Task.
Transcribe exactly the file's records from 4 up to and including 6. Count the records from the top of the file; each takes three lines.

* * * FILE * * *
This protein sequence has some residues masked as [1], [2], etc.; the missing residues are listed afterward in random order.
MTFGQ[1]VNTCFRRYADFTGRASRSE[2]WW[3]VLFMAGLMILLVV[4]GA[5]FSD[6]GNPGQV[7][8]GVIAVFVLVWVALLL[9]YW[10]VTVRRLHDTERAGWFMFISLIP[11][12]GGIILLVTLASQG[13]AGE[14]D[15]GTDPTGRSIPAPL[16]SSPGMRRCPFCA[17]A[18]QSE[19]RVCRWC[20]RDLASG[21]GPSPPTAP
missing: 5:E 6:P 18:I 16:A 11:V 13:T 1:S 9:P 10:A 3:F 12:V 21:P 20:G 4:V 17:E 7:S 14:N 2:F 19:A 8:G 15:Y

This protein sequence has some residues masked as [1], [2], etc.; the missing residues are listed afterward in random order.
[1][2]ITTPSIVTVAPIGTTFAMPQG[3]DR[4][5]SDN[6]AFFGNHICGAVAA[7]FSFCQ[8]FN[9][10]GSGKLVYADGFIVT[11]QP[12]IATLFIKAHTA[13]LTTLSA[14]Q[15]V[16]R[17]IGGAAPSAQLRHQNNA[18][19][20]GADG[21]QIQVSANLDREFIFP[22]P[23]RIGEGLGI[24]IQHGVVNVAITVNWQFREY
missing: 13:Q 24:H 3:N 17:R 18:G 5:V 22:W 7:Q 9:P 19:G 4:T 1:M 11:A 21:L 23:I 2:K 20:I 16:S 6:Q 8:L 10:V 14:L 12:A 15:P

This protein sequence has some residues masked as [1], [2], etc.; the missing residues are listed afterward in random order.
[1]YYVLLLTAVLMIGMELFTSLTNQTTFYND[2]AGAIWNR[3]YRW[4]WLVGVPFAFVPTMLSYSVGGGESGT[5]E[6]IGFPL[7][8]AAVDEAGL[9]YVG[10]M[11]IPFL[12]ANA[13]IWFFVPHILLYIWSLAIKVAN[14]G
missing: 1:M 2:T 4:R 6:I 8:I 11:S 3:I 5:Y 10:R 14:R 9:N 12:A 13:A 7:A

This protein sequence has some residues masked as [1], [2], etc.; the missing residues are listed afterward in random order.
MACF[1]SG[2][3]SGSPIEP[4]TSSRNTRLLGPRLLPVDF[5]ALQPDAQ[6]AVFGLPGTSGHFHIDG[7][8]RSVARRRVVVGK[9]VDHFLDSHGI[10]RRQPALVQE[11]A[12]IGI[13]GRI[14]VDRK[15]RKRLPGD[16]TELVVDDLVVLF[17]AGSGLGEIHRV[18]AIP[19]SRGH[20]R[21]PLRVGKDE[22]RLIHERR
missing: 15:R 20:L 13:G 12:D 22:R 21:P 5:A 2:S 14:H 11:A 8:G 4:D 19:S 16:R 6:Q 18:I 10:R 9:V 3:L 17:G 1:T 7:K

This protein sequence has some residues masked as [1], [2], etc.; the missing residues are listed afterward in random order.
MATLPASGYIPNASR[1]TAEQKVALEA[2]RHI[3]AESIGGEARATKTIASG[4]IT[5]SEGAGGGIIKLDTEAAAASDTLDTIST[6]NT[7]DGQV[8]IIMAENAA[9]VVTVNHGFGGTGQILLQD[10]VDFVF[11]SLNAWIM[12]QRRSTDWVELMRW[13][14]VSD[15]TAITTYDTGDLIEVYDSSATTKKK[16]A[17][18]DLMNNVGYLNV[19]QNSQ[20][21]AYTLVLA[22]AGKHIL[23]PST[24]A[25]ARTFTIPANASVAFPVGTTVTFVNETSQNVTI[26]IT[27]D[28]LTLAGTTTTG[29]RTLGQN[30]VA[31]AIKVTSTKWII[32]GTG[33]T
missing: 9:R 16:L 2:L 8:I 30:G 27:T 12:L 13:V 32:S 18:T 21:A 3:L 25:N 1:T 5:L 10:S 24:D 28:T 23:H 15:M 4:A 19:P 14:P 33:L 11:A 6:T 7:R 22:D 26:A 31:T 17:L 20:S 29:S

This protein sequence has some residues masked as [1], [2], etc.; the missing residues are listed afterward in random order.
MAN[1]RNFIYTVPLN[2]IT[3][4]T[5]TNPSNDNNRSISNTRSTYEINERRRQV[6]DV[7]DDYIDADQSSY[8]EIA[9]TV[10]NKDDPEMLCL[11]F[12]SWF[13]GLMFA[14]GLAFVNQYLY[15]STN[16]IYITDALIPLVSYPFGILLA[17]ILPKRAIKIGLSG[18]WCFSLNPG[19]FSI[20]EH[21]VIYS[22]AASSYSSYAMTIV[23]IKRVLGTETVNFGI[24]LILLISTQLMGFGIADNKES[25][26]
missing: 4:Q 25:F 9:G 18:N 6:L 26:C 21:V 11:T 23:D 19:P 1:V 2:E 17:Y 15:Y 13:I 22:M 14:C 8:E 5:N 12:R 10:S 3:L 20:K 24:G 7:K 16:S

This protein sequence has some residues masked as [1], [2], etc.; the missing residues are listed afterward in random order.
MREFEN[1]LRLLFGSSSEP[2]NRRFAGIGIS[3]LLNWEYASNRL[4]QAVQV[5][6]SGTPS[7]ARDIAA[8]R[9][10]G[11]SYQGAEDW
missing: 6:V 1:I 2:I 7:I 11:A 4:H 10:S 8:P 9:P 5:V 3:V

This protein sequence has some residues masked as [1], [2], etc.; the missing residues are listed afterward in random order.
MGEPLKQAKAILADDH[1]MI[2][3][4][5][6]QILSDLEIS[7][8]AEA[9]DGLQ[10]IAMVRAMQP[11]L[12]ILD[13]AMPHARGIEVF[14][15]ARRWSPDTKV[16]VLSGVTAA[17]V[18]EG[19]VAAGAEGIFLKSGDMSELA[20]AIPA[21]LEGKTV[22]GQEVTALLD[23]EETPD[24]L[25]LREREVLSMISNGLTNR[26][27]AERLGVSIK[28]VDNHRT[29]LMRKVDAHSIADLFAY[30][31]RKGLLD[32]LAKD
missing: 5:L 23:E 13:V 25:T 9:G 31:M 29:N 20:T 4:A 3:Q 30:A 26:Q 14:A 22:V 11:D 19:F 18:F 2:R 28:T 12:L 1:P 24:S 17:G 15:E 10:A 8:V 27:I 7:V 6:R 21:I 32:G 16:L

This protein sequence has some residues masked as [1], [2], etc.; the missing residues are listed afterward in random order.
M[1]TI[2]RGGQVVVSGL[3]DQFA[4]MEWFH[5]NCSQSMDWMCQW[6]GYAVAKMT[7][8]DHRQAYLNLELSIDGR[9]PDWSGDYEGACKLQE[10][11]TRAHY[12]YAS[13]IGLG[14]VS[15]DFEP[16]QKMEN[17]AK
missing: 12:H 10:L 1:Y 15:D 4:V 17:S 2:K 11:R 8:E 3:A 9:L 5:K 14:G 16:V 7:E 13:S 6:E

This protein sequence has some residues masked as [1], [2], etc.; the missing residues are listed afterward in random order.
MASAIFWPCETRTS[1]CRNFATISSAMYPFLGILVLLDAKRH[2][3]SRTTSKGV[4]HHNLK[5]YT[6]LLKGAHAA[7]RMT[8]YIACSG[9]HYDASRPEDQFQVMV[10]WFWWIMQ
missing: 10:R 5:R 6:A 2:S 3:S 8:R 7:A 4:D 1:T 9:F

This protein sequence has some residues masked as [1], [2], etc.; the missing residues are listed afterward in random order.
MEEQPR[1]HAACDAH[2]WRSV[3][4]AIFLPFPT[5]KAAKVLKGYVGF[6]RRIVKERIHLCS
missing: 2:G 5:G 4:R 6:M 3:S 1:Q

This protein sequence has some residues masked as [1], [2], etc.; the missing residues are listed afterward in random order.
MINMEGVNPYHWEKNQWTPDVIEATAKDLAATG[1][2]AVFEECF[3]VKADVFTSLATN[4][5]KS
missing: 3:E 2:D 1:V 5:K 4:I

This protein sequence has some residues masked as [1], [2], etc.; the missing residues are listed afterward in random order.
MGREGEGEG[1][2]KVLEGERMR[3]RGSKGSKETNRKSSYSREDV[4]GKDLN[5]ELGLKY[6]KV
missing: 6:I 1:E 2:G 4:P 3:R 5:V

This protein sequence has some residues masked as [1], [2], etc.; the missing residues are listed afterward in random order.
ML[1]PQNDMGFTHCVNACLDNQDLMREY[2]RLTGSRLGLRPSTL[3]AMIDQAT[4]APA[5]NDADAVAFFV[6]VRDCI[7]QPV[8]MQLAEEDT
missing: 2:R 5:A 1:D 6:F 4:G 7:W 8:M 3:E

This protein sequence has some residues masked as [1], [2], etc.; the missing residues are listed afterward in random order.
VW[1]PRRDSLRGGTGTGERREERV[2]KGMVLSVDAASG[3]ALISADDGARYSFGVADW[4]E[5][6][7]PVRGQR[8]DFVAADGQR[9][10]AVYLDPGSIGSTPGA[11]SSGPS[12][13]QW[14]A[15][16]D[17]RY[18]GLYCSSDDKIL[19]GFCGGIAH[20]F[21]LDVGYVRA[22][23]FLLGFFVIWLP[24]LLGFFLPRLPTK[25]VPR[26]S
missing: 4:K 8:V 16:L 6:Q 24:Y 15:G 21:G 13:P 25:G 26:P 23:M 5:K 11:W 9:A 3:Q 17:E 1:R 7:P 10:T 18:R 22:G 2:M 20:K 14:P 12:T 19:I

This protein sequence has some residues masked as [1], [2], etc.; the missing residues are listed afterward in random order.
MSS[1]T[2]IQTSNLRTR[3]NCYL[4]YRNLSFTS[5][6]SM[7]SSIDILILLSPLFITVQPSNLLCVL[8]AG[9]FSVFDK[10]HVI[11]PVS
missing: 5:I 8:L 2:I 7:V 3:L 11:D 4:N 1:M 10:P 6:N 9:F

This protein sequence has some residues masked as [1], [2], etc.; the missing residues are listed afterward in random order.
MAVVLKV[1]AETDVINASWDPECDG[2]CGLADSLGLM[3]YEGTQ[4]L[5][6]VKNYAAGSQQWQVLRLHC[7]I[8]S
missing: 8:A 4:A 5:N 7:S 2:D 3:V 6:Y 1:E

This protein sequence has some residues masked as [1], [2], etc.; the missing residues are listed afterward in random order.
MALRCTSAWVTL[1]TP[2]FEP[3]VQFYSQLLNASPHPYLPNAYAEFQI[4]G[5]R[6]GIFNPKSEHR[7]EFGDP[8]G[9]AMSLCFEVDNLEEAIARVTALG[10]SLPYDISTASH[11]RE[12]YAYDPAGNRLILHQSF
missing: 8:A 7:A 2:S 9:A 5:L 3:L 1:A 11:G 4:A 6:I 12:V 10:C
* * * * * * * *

This protein sequence has some residues masked as [1], [2], etc.; the missing residues are listed afterward in random order.
MACF[1]SG[2][3]SGSPIEP[4]TSSRNTRLLGPRLLPVDF[5]ALQPDAQ[6]AVFGLPGTSGHFHIDG[7][8]RSVARRRVVVGK[9]VDHFLDSHGI[10]RRQPALVQE[11]A[12]IGI[13]GRI[14]VDRK[15]RKRLPGD[16]TELVVDDLVVLF[17]AGSGLGEIHRV[18]AIP[19]SRGH[20]R[21]PLRVGKDE[22]RLIHERR
missing: 15:R 20:L 13:G 12:D 22:R 21:P 5:A 2:S 14:H 11:A 8:G 4:D 19:S 16:R 6:Q 18:I 10:R 9:V 3:L 17:G 1:T 7:K

This protein sequence has some residues masked as [1], [2], etc.; the missing residues are listed afterward in random order.
MATLPASGYIPNASR[1]TAEQKVALEA[2]RHI[3]AESIGGEARATKTIASG[4]IT[5]SEGAGGGIIKLDTEAAAASDTLDTIST[6]NT[7]DGQV[8]IIMAENAA[9]VVTVNHGFGGTGQILLQD[10]VDFVF[11]SLNAWIM[12]QRRSTDWVELMRW[13][14]VSD[15]TAITTYDTGDLIEVYDSSATTKKK[16]A[17][18]DLMNNVGYLNV[19]QNSQ[20][21]AYTLVLA[22]AGKHIL[23]PST[24]A[25]ARTFTIPANASVAFPVGTTVTFVNETSQNVTI[26]IT[27]D[28]LTLAGTTTTG[29]RTLGQN[30]VA[31]AIKVTSTKWII[32]GTG[33]T
missing: 9:R 16:L 2:L 8:I 30:G 27:T 12:L 13:V 32:S 18:T 21:A 3:L 25:N 1:T 5:L 10:S 24:D 28:T 23:H 15:M 4:A 19:P 14:P 33:L 11:A 6:T 7:R 22:D 26:A 31:T 17:L 20:S 29:S

This protein sequence has some residues masked as [1], [2], etc.; the missing residues are listed afterward in random order.
MAN[1]RNFIYTVPLN[2]IT[3][4]T[5]TNPSNDNNRSISNTRSTYEINERRRQV[6]DV[7]DDYIDADQSSY[8]EIA[9]TV[10]NKDDPEMLCL[11]F[12]SWF[13]GLMFA[14]GLAFVNQYLY[15]STN[16]IYITDALIPLVSYPFGILLA[17]ILPKRAIKIGLSG[18]WCFSLNPG[19]FSI[20]EH[21]VIYS[22]AASSYSSYAMTIV[23]IKRVLGTETVNFGI[24]LILLISTQLMGFGIADNKES[25][26]
missing: 4:Q 25:F 9:G 18:N 6:L 26:C 21:V 11:T 23:D 19:P 1:V 2:E 17:Y 15:Y 13:I 22:M 14:C 8:E 5:N 12:R 10:S 3:L 20:K 24:G 7:K 16:S